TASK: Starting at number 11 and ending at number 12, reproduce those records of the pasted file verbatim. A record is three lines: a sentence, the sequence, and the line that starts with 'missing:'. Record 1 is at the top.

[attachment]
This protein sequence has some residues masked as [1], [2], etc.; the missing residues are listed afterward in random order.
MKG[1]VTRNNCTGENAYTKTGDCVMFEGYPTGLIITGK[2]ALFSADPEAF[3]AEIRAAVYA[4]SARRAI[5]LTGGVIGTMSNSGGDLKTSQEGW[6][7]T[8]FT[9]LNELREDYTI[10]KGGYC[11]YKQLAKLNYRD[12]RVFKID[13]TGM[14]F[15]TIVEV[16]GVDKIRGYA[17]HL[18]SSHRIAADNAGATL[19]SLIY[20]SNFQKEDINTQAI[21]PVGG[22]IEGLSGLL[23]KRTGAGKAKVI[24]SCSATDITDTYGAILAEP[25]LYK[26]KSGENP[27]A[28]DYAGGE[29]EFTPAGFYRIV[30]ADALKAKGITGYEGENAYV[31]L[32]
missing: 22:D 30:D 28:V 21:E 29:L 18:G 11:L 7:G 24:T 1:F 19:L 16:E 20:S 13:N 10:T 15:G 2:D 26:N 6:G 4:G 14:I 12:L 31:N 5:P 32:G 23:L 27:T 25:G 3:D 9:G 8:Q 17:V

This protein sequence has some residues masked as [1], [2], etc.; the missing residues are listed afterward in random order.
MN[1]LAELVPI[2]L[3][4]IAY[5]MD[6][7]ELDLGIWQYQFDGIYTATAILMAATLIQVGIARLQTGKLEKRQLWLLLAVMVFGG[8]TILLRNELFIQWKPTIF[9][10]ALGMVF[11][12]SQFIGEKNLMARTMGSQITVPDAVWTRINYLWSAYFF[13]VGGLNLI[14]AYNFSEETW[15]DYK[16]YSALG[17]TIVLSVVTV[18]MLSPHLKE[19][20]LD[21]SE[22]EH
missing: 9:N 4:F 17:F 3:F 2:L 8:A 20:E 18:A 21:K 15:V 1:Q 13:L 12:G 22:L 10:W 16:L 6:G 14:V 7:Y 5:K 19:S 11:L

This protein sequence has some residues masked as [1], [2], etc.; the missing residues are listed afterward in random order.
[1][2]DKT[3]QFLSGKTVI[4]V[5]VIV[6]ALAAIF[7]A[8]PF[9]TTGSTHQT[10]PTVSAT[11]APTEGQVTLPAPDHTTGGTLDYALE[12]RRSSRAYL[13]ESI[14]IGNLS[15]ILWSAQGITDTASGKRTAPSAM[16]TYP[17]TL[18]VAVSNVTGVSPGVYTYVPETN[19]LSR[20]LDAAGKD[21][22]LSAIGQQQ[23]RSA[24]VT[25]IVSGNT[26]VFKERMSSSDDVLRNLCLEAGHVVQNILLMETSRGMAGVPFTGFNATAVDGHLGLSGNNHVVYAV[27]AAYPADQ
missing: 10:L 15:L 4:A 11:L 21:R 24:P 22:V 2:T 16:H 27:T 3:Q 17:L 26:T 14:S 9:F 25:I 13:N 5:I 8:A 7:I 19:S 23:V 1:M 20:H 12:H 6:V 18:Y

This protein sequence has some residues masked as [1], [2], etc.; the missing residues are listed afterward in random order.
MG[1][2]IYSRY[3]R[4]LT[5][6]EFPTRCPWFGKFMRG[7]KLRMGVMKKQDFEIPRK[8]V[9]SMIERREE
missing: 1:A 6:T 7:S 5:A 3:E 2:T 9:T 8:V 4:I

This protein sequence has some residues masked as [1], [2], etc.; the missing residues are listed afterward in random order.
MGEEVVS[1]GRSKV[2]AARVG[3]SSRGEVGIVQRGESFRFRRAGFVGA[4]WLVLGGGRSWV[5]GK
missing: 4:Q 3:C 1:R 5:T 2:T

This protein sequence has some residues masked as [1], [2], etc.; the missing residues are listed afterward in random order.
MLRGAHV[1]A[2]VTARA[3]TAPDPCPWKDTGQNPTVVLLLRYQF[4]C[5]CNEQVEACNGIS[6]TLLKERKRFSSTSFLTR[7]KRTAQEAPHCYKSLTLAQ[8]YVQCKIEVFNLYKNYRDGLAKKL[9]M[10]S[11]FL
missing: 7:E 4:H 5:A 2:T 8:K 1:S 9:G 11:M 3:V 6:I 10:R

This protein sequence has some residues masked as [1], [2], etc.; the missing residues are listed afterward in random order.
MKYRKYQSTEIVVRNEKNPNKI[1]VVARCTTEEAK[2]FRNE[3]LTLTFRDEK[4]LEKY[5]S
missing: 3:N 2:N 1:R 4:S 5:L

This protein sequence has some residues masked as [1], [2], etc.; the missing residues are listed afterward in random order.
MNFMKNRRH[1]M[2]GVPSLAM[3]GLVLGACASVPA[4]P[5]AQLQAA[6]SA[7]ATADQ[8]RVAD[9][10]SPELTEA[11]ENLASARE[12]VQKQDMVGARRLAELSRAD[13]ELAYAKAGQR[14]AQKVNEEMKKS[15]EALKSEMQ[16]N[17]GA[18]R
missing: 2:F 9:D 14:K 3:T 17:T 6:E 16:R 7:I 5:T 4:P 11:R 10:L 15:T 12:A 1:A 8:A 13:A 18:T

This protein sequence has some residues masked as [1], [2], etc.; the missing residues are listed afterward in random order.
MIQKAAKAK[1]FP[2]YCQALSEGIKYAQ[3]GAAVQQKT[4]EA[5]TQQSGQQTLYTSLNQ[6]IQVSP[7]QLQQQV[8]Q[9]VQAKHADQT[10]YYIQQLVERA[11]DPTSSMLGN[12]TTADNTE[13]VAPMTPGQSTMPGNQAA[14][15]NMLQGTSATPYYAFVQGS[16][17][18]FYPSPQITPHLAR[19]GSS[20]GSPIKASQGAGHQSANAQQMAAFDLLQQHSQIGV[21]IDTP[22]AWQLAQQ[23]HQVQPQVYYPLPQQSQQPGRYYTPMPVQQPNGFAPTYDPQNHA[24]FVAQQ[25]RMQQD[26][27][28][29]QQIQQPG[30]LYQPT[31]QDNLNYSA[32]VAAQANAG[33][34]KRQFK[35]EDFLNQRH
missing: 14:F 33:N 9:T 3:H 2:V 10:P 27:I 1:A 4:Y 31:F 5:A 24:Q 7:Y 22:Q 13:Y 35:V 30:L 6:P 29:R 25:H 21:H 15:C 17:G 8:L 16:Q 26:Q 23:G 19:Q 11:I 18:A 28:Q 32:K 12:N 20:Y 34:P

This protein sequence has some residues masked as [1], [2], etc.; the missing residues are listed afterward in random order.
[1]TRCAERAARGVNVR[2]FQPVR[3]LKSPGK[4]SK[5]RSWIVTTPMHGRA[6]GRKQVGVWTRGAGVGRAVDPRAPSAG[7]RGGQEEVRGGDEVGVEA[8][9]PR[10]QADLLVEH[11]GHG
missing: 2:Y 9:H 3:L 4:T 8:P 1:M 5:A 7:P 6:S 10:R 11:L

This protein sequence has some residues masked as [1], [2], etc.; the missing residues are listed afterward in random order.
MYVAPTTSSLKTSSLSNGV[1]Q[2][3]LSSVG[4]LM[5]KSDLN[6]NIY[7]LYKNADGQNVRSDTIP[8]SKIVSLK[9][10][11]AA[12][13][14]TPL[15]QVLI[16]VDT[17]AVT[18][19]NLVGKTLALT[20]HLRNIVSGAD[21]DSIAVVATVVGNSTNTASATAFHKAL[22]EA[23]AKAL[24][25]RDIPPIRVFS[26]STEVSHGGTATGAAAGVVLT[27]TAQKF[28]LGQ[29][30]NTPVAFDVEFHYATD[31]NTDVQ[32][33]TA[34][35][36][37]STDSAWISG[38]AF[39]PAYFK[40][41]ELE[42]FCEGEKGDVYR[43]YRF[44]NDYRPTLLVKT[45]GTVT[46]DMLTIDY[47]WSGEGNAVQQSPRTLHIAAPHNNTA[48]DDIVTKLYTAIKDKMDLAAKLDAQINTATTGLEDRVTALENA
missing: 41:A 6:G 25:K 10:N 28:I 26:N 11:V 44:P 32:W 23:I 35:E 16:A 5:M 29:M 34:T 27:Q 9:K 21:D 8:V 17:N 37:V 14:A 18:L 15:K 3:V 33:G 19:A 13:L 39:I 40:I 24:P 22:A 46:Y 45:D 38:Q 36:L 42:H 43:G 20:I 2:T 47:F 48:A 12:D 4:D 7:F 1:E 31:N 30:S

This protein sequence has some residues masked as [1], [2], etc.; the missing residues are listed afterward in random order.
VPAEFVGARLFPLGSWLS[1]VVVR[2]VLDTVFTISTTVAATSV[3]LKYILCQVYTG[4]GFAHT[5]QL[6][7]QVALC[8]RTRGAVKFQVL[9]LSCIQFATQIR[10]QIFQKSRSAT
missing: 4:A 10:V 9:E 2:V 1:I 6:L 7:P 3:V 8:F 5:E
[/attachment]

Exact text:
This protein sequence has some residues masked as [1], [2], etc.; the missing residues are listed afterward in random order.
MYVAPTTSSLKTSSLSNGV[1]Q[2][3]LSSVG[4]LM[5]KSDLN[6]NIY[7]LYKNADGQNVRSDTIP[8]SKIVSLK[9][10][11]AA[12][13][14]TPL[15]QVLI[16]VDT[17]AVT[18][19]NLVGKTLALT[20]HLRNIVSGAD[21]DSIAVVATVVGNSTNTASATAFHKAL[22]EA[23]AKAL[24][25]RDIPPIRVFS[26]STEVSHGGTATGAAAGVVLT[27]TAQKF[28]LGQ[29][30]NTPVAFDVEFHYATD[31]NTDVQ[32][33]TA[34][35][36][37]STDSAWISG[38]AF[39]PAYFK[40][41]ELE[42]FCEGEKGDVYR[43]YRF[44]NDYRPTLLVKT[45]GTVT[46]DMLTIDY[47]WSGEGNAVQQSPRTLHIAAPHNNTA[48]DDIVTKLYTAIKDKMDLAAKLDAQINTATTGLEDRVTALENA
missing: 41:A 6:G 25:K 10:N 28:I 26:N 11:V 44:P 32:W 23:I 35:E 16:A 5:M 29:M 34:T 27:Q 9:K 21:D 8:V 17:N 37:V 14:A 18:L 15:K 3:V 33:G 19:A 13:L 39:I 40:I 24:P 22:A 46:Y 45:D 38:Q 36:L 42:H 43:G 20:I 2:T 47:F 48:A 12:D 4:D 7:F 1:E 31:N 30:S

This protein sequence has some residues masked as [1], [2], etc.; the missing residues are listed afterward in random order.
VPAEFVGARLFPLGSWLS[1]VVVR[2]VLDTVFTISTTVAATSV[3]LKYILCQVYTG[4]GFAHT[5]QL[6][7]QVALC[8]RTRGAVKFQVL[9]LSCIQFATQIR[10]QIFQKSRSAT
missing: 4:A 10:V 9:E 2:V 1:I 6:L 7:P 3:V 8:F 5:E